Sunday, March 17, 2013


When you are building converged infrastructure the primary considerations are Power, Performance and Consolidation.

When it comes to virtual infrastructure the balance between costs and performance is largely based on the number of VMs/host and the utilization of CPU, Memory and Disk and Network IO on that host.  Ideally you want to use less IT architecture to achieve higher consolidation ratios.

Fusion-IO enables higher consolidation ratios and boasts 4000 Clients and climbing.  Fusion-IO technology in deployed in 65% of the Fortune 100.  In architecture that is known to thrive on memory such as SAP HANAH in memory database platforms, Fusion-IO has become a de facto standard.

Arguably the largest Cloud infrastructure is Facebook which has deployed 40,000 Fusion IO cards.   

Fusion-IO cards and software solutions are based on flash technology.  To get a better understanding of the Fusion-IO approach have a look at the following video.

CPU speeds have increased, Disk drive capacity is enormous as well.  Disk speeds have not kept up however and every year it gets worse.  This is were Fusion-IO technology can assist. Fusion-IO technology can increase the cache performance or provide a higher tier of performance storage based on flash.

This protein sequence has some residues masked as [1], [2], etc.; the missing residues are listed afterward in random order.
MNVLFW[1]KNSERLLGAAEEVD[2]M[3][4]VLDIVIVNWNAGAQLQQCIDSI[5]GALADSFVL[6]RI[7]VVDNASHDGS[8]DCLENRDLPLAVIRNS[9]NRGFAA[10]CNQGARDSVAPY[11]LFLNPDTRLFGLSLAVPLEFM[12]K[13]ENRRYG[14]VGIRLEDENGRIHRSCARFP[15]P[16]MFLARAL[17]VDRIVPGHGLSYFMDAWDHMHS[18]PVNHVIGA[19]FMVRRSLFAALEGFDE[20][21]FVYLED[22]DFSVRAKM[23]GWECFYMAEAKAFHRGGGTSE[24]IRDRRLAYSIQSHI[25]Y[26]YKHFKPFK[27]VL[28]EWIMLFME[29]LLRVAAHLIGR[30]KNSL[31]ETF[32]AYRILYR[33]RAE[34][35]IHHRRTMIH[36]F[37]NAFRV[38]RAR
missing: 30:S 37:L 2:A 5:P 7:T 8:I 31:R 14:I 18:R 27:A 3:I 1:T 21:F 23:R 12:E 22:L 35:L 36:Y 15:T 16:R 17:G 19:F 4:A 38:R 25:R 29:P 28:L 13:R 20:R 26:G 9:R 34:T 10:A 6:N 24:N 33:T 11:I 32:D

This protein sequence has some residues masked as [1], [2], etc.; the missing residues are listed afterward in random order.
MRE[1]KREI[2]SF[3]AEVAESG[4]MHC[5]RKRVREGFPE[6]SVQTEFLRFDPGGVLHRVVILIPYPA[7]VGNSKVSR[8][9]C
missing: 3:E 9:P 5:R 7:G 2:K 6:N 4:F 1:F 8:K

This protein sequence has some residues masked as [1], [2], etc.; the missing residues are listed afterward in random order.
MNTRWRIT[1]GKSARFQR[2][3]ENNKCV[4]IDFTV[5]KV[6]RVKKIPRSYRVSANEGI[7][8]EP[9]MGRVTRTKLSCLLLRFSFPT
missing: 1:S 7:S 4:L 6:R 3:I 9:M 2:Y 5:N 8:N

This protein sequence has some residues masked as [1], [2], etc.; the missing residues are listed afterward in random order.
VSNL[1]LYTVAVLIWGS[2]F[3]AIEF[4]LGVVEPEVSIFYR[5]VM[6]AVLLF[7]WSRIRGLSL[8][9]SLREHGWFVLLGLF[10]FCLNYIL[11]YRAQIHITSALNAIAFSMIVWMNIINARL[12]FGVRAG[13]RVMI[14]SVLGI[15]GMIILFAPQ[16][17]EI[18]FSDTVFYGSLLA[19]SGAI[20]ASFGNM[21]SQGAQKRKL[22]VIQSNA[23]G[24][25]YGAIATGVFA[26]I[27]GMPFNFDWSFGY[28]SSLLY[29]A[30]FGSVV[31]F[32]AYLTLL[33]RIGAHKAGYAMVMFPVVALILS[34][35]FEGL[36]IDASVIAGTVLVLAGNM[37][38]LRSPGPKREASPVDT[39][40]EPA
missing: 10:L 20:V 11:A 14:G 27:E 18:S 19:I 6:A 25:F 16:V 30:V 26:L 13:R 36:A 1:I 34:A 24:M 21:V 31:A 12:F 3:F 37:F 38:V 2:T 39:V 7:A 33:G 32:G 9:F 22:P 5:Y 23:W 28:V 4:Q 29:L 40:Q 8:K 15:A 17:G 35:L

Many traditional hardware providers are now using Fusion-IO cards in their products; HP, IBM, DELL, CISCO and NetApp.  Ironically they are all competing using the same OEM’d products from Fusion-IO.

Traditionally Fusion-IO software and cards have been deployed to add performance to database implementations.  Fusion-IO technology brings faster queries, faster data load times, faster reporting, and better SAN utilization and reduced disk queues to database implementations.

Within a Cloud environment, Fusion-IO provides a multiplier effect for your virtual infrastructure.  Fusion-IO cards and ioTurbine software can double the density of your VM hosts when properly deployed.

Fusion-IO is a memory Tier; Although DRAM is  faster, it is more expensive than deploying Fusion-IO cards.  Also there is typically an upper limit to memory which is vastly exceeded using a Fusion-IO cards.

When you install a Fusion-IO card into a VMware ESXi host by default it appears as a local datastore.  When you install ioTurbine software it changes from a datastore to cache.  You can enable select VMs to take advantage of this caching tier.